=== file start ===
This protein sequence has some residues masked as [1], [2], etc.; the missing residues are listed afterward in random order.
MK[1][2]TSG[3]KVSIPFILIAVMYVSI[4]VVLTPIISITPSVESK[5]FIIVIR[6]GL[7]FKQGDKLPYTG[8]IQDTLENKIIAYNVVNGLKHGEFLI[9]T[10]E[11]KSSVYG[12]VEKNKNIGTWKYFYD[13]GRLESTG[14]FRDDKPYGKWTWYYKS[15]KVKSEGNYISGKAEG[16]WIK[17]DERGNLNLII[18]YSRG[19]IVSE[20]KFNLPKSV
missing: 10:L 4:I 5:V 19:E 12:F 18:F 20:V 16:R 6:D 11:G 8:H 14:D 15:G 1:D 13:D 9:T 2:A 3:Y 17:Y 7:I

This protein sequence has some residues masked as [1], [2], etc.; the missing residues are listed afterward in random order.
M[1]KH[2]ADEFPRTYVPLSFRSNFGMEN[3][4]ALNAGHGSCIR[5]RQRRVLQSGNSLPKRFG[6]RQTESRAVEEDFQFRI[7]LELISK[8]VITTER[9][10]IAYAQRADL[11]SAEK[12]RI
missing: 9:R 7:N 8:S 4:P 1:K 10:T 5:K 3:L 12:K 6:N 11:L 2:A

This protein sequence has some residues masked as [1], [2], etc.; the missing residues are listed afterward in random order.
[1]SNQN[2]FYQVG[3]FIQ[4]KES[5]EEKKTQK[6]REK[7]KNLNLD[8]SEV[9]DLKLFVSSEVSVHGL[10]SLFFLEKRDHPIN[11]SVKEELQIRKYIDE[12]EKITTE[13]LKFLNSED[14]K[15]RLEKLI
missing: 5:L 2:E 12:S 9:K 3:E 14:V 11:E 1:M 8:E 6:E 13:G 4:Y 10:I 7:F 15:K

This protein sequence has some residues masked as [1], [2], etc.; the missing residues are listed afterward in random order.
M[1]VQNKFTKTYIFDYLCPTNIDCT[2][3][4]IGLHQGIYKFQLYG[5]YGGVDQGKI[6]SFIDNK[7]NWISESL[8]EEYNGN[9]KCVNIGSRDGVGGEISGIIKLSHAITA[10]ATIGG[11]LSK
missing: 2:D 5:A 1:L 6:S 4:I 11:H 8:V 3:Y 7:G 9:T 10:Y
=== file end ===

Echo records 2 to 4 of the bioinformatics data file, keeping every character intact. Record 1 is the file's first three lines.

This protein sequence has some residues masked as [1], [2], etc.; the missing residues are listed afterward in random order.
M[1]KH[2]ADEFPRTYVPLSFRSNFGMEN[3][4]ALNAGHGSCIR[5]RQRRVLQSGNSLPKRFG[6]RQTESRAVEEDFQFRI[7]LELISK[8]VITTER[9][10]IAYAQRADL[11]SAEK[12]RI
missing: 9:R 7:N 8:S 4:P 1:K 10:T 5:K 3:L 12:K 6:N 11:L 2:A

This protein sequence has some residues masked as [1], [2], etc.; the missing residues are listed afterward in random order.
[1]SNQN[2]FYQVG[3]FIQ[4]KES[5]EEKKTQK[6]REK[7]KNLNLD[8]SEV[9]DLKLFVSSEVSVHGL[10]SLFFLEKRDHPIN[11]SVKEELQIRKYIDE[12]EKITTE[13]LKFLNSED[14]K[15]RLEKLI
missing: 5:L 2:E 12:S 9:K 3:E 14:V 11:E 1:M 8:E 6:E 13:G 4:Y 10:I 7:F 15:K

This protein sequence has some residues masked as [1], [2], etc.; the missing residues are listed afterward in random order.
M[1]VQNKFTKTYIFDYLCPTNIDCT[2][3][4]IGLHQGIYKFQLYG[5]YGGVDQGKI[6]SFIDNK[7]NWISESL[8]EEYNGN[9]KCVNIGSRDGVGGEISGIIKLSHAITA[10]ATIGG[11]LSK
missing: 2:D 5:A 1:L 6:S 4:I 11:H 8:V 3:Y 7:G 9:T 10:Y